Yeltsin backlash among students

May 1, 1998

A SENIOR official in Russia's Sverdlovsk region has resigned following forceful police action against a student demonstration in the capital, Yekaterinburg, last month.

Anatoly Gayda, deputy head of the regional government, with special responsibility for education, science and culture in the region, handed in his resignation at an extraordinary meeting of the regional government.

His action followed a statement by acting federal prime minister Sergey Kiriyenko attributing blame for the clashes solely to the regional authorities.

Regional governor Eduard Rossel has declared that he will not resign and will stand again next year despite the fact that his bloc won only 9.26 per cent of the votes in last month's regional elections.

At a meeting with students from the Urals Polytechnic Institute who had participated in the ill-fated rally, the governor hinted that the incident is being over-played by Moscow politicians as part of the on-going power struggle between Yekaterinburg and the central authorities. "Someone wants to see a new, pliant governor in the Urals," he said.

The Yekaterinburg demonstration, involving an estimated 3,000 students, was part of nationwide demonstrations against what the students see as Boris Yeltsin's betrayal of higher education. Despite the president's avowed support, they claim he has sacrificed the interests of universities and students by cutting university funding and student grants, raising hostel fees and introducing tuition fees in a vain attempt to balance his overall budget.

According to eye-witness reports, the Yekaterinburg demonstrators began by throwing snowballs at the windows of city hall. They then sent a delegation to talk to the city council about their economic grievances. The meeting was inconclusive and the demonstrators headed off to the regional government where they came face-to-face with riot police carrying shields and wielding batons. As the demonstrators approached government house, one police detachment suddenly began attacking the students. "They beat everyone they could, even those who were lying on the ground and even women," one female student told Russia's NTV correspondent. "All we want is to be able to live decently and study," another said.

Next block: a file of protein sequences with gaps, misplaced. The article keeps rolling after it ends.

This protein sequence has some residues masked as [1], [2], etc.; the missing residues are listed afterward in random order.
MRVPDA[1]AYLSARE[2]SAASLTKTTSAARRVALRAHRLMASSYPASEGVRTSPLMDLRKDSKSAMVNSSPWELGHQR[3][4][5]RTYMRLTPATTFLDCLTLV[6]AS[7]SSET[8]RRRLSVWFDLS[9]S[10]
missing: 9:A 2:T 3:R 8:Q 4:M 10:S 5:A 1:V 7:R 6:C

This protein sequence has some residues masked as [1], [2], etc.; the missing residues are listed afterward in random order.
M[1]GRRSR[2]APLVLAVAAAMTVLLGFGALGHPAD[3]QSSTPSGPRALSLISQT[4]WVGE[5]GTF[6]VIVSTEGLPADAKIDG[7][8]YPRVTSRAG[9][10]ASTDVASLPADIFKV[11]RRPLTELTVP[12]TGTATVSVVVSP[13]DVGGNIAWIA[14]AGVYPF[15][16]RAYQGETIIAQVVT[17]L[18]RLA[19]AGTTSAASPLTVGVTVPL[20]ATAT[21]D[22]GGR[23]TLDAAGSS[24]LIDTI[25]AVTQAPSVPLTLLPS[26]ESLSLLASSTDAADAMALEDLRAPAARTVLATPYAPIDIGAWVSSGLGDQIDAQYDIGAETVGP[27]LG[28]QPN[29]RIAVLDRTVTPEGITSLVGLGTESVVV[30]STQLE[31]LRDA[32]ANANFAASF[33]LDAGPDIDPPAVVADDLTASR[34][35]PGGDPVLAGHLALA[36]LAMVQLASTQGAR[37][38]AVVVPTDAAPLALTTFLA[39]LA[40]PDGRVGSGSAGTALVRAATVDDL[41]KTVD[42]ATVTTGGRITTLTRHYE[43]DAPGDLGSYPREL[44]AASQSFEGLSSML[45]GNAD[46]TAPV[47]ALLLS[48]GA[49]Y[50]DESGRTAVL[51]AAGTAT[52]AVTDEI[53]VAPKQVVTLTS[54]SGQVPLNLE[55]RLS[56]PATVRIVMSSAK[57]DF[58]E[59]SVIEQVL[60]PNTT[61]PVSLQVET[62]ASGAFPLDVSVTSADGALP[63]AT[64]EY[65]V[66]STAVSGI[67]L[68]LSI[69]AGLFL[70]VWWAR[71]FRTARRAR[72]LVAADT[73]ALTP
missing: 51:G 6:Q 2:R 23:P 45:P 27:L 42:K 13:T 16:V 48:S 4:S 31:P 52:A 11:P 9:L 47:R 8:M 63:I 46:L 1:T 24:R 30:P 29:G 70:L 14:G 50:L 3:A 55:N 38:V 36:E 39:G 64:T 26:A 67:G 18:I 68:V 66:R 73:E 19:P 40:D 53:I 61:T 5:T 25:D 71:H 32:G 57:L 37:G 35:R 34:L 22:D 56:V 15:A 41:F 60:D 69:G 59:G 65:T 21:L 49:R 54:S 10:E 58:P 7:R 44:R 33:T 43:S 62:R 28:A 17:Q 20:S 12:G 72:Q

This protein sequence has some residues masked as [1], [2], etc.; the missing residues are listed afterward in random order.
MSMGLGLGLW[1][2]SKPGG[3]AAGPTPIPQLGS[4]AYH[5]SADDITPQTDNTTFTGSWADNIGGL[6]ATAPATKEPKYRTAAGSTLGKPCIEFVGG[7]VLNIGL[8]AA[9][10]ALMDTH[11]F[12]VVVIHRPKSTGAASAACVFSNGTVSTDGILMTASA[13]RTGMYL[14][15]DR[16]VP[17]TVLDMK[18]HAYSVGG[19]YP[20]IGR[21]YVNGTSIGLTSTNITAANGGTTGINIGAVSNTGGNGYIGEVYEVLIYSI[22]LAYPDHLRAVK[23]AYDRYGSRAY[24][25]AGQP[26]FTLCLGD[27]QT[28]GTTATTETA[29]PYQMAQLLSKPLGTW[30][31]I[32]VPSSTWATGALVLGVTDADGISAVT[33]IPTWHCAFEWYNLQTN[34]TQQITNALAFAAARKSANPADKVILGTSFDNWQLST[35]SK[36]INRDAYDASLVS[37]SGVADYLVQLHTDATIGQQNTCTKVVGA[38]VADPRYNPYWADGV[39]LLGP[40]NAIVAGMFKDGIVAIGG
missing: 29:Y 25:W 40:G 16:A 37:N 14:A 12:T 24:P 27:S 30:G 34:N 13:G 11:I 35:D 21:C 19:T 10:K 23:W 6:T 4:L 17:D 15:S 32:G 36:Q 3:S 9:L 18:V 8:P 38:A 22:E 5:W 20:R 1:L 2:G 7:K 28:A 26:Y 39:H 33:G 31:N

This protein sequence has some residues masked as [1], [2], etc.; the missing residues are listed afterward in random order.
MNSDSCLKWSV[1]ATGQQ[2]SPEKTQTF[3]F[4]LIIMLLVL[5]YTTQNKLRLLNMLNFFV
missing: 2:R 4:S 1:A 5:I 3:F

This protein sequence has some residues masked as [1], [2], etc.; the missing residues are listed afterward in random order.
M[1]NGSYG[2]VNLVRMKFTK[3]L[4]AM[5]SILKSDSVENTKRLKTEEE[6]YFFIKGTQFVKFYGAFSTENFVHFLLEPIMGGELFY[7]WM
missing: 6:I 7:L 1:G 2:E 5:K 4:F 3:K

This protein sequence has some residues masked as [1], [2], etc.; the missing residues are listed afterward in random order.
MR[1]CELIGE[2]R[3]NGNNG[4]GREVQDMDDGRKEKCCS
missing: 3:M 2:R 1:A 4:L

The authorities eventually promised a number of working groups to monitor the distribution of budgetary funds in universities and higher education institutions. The following day, the city procurator's office opened an investigation into the clashes, and seven people, including one described as a teenage ex-riot-policeman, were temporarily detained.

In Moscow, Boris Mitin, rector of the Tsiolkovskiy University of Aviation Technology, condemned the police action as "fascism". He said it had "exploded a bomb" of student discontent that was "difficult to imagine". Russia's students had been silent for long enough, he warned, but Korean-type unrest might well be imminent.

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